Twitter, the wildly popular social messaging phenomenon, is poised to seal a $100 million venture capital round from as many as seven investors. That would value the company at a cool $1 billion, a number first floated last week. Not bad for an outfit that has yet to earn a cent and or even announce how it plans to make money.
This latest round includes new Twitter investors T. Rowe Price, the mutual fund giant, and private-equity firm Insight Venture Partners, according to The Wall Street Journal. Other investors include Spark Capital and Institutional Venture Partners, which are both previous Twitter backers, according to the paper.
The Journal reported that a source familiar with the deal said investors are valuing Twitter in the same fashion as Facebook, when it raised $240 million from Microsoft at a then-shocking valuation of $15 billion. Twitter did not immediately return a request for comment.
Twitter has exploded in popularity in the last year as users have flocked to the service, which allows people to post rapid-fire thoughts of 140 characters or less onto the internet. Industry analysts expect Twitter to have amassed nearly 50 million users by the end of 2009. Facebook, in contrast, has some 300 million users.
The $1 billion Twitter valuation represents a steep rise in the company's perceived worth, up from $250 million earlier in the year, after Twitter closed its previous funding round. In other words, as Brad Stone points out, Twitter has quadrupled in value in less than a year. Twitter's $100 million raise -- the startup's third and biggest financing round -- is expected to close Thursday.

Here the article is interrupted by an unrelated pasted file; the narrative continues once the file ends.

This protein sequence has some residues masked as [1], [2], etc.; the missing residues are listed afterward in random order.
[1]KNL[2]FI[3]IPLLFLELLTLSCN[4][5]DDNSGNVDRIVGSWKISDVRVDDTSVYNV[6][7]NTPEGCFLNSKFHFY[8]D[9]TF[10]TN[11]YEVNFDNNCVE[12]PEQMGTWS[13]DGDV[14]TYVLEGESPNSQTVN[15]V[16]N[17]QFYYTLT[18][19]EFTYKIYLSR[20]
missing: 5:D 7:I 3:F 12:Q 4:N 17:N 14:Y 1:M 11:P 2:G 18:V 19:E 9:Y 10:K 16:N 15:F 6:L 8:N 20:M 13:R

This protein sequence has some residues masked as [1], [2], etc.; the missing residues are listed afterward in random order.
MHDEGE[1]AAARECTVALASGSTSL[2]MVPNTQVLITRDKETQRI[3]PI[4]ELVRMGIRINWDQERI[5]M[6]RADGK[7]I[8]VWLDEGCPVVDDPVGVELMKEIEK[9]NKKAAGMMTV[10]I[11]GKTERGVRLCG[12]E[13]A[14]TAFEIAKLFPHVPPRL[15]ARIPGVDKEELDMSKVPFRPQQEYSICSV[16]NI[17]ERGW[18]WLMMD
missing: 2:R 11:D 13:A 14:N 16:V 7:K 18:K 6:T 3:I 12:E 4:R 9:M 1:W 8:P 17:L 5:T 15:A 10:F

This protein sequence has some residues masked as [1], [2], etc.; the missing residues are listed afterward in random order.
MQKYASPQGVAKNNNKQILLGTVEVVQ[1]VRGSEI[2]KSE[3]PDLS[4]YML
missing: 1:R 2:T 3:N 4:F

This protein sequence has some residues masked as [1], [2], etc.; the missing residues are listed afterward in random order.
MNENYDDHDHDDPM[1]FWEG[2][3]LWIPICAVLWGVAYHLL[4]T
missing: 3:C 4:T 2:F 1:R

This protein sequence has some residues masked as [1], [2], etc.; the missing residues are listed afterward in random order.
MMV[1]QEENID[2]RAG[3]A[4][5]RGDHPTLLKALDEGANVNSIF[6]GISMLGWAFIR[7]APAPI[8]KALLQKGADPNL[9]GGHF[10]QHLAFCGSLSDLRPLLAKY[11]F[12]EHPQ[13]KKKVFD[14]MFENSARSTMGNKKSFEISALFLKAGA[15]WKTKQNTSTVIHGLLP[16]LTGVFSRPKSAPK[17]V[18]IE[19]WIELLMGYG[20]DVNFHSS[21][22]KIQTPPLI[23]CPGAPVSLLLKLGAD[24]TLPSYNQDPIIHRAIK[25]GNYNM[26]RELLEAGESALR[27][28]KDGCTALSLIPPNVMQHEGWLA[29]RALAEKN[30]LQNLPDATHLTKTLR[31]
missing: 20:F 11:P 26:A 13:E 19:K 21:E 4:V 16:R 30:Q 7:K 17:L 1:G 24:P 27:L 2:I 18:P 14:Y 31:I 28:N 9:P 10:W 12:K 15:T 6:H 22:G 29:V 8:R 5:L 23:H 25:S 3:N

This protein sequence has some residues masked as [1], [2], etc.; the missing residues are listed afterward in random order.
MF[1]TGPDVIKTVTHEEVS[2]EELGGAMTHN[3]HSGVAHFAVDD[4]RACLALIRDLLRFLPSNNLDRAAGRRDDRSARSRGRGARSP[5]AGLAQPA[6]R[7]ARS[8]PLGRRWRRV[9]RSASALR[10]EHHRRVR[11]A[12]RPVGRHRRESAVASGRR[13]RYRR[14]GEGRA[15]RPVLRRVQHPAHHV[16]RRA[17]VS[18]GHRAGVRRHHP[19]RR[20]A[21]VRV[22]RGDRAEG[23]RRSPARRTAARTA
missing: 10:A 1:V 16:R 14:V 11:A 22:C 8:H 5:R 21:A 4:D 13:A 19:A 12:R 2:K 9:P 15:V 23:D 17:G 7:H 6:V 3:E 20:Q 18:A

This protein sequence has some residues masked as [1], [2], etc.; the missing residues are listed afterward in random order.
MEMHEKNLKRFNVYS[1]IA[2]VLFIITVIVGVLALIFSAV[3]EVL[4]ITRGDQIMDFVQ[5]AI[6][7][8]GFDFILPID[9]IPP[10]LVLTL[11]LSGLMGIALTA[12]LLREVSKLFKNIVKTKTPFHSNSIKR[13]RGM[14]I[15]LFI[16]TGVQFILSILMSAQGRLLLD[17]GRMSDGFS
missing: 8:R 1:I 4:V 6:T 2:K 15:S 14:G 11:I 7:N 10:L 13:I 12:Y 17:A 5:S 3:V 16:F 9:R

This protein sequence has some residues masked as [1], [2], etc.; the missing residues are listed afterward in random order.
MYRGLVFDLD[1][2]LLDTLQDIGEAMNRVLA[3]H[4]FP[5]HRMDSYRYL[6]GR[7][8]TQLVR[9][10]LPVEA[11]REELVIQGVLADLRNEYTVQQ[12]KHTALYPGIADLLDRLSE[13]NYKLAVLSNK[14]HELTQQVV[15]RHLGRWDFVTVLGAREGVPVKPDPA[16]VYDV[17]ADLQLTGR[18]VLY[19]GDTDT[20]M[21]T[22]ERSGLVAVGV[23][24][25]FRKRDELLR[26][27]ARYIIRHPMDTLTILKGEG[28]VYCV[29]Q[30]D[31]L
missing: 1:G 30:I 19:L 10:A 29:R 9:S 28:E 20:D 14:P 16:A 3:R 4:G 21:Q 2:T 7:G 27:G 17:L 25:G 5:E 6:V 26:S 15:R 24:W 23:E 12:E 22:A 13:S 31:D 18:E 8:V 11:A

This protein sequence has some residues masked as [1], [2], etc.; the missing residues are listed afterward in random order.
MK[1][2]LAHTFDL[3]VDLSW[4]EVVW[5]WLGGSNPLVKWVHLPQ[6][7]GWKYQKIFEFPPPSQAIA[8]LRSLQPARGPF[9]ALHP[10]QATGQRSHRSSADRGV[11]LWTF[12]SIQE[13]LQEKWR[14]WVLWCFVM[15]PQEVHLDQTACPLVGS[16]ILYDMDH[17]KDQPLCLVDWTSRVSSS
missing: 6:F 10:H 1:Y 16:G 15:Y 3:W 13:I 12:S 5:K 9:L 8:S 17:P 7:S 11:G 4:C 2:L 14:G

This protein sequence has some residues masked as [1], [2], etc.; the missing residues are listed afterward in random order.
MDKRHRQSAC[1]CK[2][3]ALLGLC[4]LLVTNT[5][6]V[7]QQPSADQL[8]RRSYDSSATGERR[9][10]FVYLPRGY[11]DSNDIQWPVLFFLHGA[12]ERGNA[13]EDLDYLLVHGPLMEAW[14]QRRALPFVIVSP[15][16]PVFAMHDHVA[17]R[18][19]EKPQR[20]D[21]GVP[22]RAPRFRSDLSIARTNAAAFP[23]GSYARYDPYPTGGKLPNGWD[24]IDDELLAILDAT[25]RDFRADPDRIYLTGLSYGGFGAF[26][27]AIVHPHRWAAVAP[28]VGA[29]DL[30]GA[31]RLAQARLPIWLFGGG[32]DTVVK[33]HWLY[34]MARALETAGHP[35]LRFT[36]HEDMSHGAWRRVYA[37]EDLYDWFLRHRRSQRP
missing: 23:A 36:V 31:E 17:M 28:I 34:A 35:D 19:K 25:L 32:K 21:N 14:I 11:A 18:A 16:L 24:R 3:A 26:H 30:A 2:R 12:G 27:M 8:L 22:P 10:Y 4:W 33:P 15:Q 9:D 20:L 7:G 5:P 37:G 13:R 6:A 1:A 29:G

The $1 billion valuation was first reported last week by TechCrunch. On Thursday, The Wall Street Journal's website added additional details about some of the new investors and the latest round's timing.
Twitter has already raised $55 million but says it has spent only $25 million of that money. Company executives have hinted at plans to generate revenue, which include advertising as well as premium and corporate accounts. Earlier this week, Twitter said it has no plans to begin running ads this year. Twitter prompted chatter that it might soon start selling ads after it modified its terms of service to state that "services may include advertisements, which may be targeted to the content or information on the services, queries made through the services, or other information."
But Twitter's founders have been wary of introducing ads for fear of alienating its hard-core users -- who have grown accustomed to an ad-free Twitter -- and are more focused on premium and corporate accounts.
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